Elon Musk, the owner of Twitter, has stood firm against the criticism he received for his contentious posts on the social media platform, stating he has the freedom to express his thoughts, irrespective of potential financial losses.
The Tesla magnate faced allegations of antisemitism following his tweet that accused philanthropist George Soros of “hating humanity”. This comment drew sharp criticism from the Israeli government, who saw it as promoting unfounded conspiracy theories about Soros, a figure often targeted by right-wing conspiracy theorists in the US.
Despite the backlash, Musk clarified in an interview with CNBC that he does not hold antisemitic beliefs. He used the same platform to denounce the trend of working from home, labeling it as “morally wrong”, and also expressed criticism towards his tech competitor, OpenAI.
In May, Soros Fund Management reduced its stake in Musk’s company, Tesla. Concurrently, following Musk’s controversial tweet, Israel’s digital diplomacy director, David Saranga, reported a surge in tweets using the term “The Jews”, with over 27,000 instances.
David Miliband, a former Labour MP and Foreign Secretary under Gordon Brown, described Musk’s comments as “absolutely revolting” and urged him to retract his statement.
However, that wasn’t the only part of the interview that raised eyebrows. Musk was also confronted about a tweet where he pondered if a mass shooting was the result of “a very bad psy-op”, referring to a groundless conspiracy theory. “Psy-op”, short for “psychological operation”, is a military term denoting actions designed to influence behaviors.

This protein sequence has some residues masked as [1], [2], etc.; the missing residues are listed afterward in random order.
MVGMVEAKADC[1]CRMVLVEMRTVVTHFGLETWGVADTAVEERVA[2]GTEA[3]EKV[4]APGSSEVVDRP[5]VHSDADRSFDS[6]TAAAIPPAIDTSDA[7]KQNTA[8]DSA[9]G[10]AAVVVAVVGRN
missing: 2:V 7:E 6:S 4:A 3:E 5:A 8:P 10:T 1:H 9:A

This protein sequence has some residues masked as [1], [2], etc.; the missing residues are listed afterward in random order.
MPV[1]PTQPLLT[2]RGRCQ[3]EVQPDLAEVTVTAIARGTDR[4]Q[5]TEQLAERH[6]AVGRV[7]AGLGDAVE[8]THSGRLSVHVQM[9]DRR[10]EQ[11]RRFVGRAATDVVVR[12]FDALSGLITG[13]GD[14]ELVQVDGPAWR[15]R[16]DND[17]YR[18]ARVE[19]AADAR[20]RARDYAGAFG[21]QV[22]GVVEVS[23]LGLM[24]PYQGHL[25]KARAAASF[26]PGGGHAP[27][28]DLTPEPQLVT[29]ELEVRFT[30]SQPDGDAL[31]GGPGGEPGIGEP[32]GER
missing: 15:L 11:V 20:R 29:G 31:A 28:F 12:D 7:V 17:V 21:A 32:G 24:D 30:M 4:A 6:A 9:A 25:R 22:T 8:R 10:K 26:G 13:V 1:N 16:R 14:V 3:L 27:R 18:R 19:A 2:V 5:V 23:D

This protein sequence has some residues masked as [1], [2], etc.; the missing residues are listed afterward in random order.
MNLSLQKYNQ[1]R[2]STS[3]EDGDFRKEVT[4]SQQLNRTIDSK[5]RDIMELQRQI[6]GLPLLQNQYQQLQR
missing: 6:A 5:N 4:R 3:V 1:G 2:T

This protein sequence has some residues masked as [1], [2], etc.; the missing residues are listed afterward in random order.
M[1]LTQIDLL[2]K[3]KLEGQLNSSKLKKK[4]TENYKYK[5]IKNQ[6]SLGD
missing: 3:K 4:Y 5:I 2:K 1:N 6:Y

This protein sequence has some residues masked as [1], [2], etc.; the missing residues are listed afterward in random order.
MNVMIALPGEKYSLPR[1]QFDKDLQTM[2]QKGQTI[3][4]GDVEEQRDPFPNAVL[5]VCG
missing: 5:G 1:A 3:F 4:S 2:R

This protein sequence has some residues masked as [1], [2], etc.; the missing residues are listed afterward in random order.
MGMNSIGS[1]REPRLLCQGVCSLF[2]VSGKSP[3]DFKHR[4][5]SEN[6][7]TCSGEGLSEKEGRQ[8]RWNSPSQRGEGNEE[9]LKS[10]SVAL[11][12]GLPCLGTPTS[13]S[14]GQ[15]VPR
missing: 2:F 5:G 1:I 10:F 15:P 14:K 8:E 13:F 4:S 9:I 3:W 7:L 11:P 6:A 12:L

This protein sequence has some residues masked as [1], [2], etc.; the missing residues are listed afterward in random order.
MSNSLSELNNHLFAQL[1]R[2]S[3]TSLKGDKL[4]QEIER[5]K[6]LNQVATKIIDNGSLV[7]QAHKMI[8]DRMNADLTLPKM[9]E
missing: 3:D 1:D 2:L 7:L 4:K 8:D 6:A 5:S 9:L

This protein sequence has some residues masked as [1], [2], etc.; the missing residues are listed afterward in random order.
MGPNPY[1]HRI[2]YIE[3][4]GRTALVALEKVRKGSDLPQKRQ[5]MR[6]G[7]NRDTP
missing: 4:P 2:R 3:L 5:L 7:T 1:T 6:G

As one of the wealthiest and most influential individuals worldwide, Musk’s statements have significant impact. With a follower count nearing 140 million, he owns the largest account on one of the world’s biggest social media platforms, Twitter.
Musk’s involvement with spreading misinformation or dubious claims on Twitter has been rising in recent months. His statement questioning the motives behind the Texas shooting and his comments about Bellingcat, the investigative organization that covered the event, are the latest in a string of such instances. Earlier, he circulated deceptive assertions about the Capitol riots, the Ukraine war, and extremist groups in the US.
Despite Musk’s caution in phrasing his tweets, he has been more overt in endorsing the unfounded belief that the Texas shooter was not a neo-Nazi and that his online persona could have been a “psy-op”. This is in defiance of substantial evidence from news outlets and confirmation from Texas police that the shooter harbored extremist and neo-Nazi convictions.
Community Notes, a Twitter feature allowing users to clarify misleading claims via a voting system, has fact-checked some of Musk’s recent tweets.
In the same interview, Musk criticized the practice of working from home. He asserted that it’s not just about productivity; it’s a matter of moral principle. He argued that it was unjust for certain workers, like baristas or shop assistants, to be required to physically go to work while others could work remotely.
Musk also questioned the safety of OpenAI’s technology development approach, specifically referring to ChatGPT. He reiterated his claim of having named the organization, and in March, he was among many prominent figures who signed a letter requesting a pause in AI development until appropriate safeguards and regulations were in place. In the subsequent month, however, he established a competing AI firm, X.AI.